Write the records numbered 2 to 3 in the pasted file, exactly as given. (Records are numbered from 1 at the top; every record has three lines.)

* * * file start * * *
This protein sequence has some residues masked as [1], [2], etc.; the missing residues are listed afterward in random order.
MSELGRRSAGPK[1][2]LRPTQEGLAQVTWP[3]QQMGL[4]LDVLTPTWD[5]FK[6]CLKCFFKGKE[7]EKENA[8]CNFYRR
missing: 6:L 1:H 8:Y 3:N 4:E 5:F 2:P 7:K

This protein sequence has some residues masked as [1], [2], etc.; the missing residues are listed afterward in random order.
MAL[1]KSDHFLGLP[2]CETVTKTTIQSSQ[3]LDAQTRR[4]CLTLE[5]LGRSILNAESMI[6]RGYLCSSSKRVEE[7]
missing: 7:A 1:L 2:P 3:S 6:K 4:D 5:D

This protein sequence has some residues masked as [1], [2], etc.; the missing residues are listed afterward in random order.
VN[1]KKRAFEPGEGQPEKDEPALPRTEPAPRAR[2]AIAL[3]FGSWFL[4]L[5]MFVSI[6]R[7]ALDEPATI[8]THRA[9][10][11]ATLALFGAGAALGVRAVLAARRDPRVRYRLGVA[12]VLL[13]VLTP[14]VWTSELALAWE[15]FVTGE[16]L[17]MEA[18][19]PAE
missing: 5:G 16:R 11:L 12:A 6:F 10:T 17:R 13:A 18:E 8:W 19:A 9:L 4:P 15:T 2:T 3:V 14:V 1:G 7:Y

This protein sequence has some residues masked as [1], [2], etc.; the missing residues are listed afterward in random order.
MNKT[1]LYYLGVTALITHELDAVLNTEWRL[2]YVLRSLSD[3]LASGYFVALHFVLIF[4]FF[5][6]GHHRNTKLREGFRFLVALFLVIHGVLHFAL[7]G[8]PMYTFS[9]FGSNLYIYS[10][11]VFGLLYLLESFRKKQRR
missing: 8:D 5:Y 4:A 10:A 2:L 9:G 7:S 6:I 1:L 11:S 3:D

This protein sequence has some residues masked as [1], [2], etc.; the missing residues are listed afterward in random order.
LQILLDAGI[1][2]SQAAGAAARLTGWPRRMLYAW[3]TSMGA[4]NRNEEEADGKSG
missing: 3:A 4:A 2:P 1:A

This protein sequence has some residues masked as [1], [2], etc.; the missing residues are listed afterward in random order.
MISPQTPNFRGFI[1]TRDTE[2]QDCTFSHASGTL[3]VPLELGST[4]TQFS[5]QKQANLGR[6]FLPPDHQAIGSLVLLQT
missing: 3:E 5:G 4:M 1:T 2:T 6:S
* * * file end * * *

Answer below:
This protein sequence has some residues masked as [1], [2], etc.; the missing residues are listed afterward in random order.
MAL[1]KSDHFLGLP[2]CETVTKTTIQSSQ[3]LDAQTRR[4]CLTLE[5]LGRSILNAESMI[6]RGYLCSSSKRVEE[7]
missing: 7:A 1:L 2:P 3:S 6:K 4:D 5:D

This protein sequence has some residues masked as [1], [2], etc.; the missing residues are listed afterward in random order.
VN[1]KKRAFEPGEGQPEKDEPALPRTEPAPRAR[2]AIAL[3]FGSWFL[4]L[5]MFVSI[6]R[7]ALDEPATI[8]THRA[9][10][11]ATLALFGAGAALGVRAVLAARRDPRVRYRLGVA[12]VLL[13]VLTP[14]VWTSELALAWE[15]FVTGE[16]L[17]MEA[18][19]PAE
missing: 5:G 16:R 11:L 12:A 6:F 10:T 17:R 13:A 18:E 8:W 19:A 9:L 4:P 15:T 2:T 3:V 14:V 1:G 7:Y